GRUB is output error of tpm.c module after 371 DBX update

After install a UEFI DBX update (version 371 of 16 June 2023) I get a GRUB “tpm.c” module error (in 140th line). Full log I’m not provide because I’m switched to Windows 11 (Windows have many other problems, but this problem is not applicable). How to fix (without disabling TPM)? Secure Boot was disabled (now is enabled for Windows).

I wait a bug fix from Fedora team. Because update of BIOS is not resolved problem. Reset Secure Boot databases to factory state is resolved, but if I update DBX database, I get a this error. Reset of TPM is also not helped.

Thanks a lot, @psi-jack, that solved my problem with temporary elegant fix (but GRUB/kernel updates is not a delete this config, and not return this issue, because is not modifying a GRUB’s package files, but creating a config overlay in /etc/grub.d/).

Temporary solution:

  1. Create a new script: sudo nano /etc/grub.d/02_tpm.
  2. Insert this code to Nano editor:
#!/usr/bin/sh -e

echo "rmmod tpm"
  1. Save file and execute this command (make this script is executable): sudo chmod +x /etc/grub.d/02_tpm.
  2. Apply this overlay config file: grub2-mkconfig -o /etc/grub2.cfg.

Done! But I want to fixes from Fedora team. Because this is a bug, and this is not normal.

I agree one should not have to make that change.
I suggest that you file a bug report at with the info you provided here so the info can be passed to the kernel developers for a future fix.

I did send to Red Hat Bugzilla to GRUB developers.

Link: 2215704 – GRUB is not compatible with DBX v371.

As it turned out, my UEFI NVRAM was full of a huge number of boot entries. I cleared these entries via efibootmgr and the issue was resolved.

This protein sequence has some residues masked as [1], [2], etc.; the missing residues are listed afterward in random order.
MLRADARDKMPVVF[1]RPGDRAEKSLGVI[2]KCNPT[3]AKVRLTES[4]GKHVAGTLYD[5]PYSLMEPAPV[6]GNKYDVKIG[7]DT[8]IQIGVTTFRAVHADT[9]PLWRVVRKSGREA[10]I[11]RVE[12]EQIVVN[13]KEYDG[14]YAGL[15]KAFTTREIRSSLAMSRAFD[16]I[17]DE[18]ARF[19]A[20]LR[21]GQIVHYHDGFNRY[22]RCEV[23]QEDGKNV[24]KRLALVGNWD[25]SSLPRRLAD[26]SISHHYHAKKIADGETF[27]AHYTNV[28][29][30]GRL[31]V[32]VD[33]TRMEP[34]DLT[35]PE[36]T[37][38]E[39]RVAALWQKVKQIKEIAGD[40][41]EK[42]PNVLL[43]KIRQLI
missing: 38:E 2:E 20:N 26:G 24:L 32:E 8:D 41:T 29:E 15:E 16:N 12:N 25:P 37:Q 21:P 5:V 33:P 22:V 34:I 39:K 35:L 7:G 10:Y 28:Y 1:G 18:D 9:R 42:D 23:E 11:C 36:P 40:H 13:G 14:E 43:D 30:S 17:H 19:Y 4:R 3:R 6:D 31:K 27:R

I think I had seen similar issues, but had not tied yours with the others because no info was available from eifbootmgr. Glad you were able to find that and resolve the problem.


Just as general advice for everyone – It works best if one does not allow nvram to store a large number of boot entries. Apparently there is a limit to what the DBX can manage.

I had the same issue today after my dbx was updated from 217 to 317.

My PC did not boot at all. I have first disabled the TPM chip in my BIOS to be able to start my PC again. After this I could apply this 02_tpm script and then enable the TPM chip again. Now I still have a bunch of tpm.c error messages while booting but the PC is starting and I am still able to use my TPM chip.

In my case I found only 4 boot records with efibootmgr.

I’m recommend also check leftover MOK keys. Highly likely, what you have a lot of old MOK keys, which also estimate a NVRAM memory.

Yes - there were 85 keys (whereever they came from). I have done a “moktutil --reset” and was able to delete all except for one Fedora key which expired in 2022. I have tried to delete this key also but it failed.

Nevertheless the issue remains the same.

This is a main SB key from Fedora. This is embedded in Shim binary (and not stored in MOK), and not deleted (because this is not MOK key).

That is the one baked into the shim, and it is used for signing the kernel. You need this certiricates for booting fedora in secure mode. Don’t mind the expire date.

OK. Then I will keep this 02_tpm script as workaround.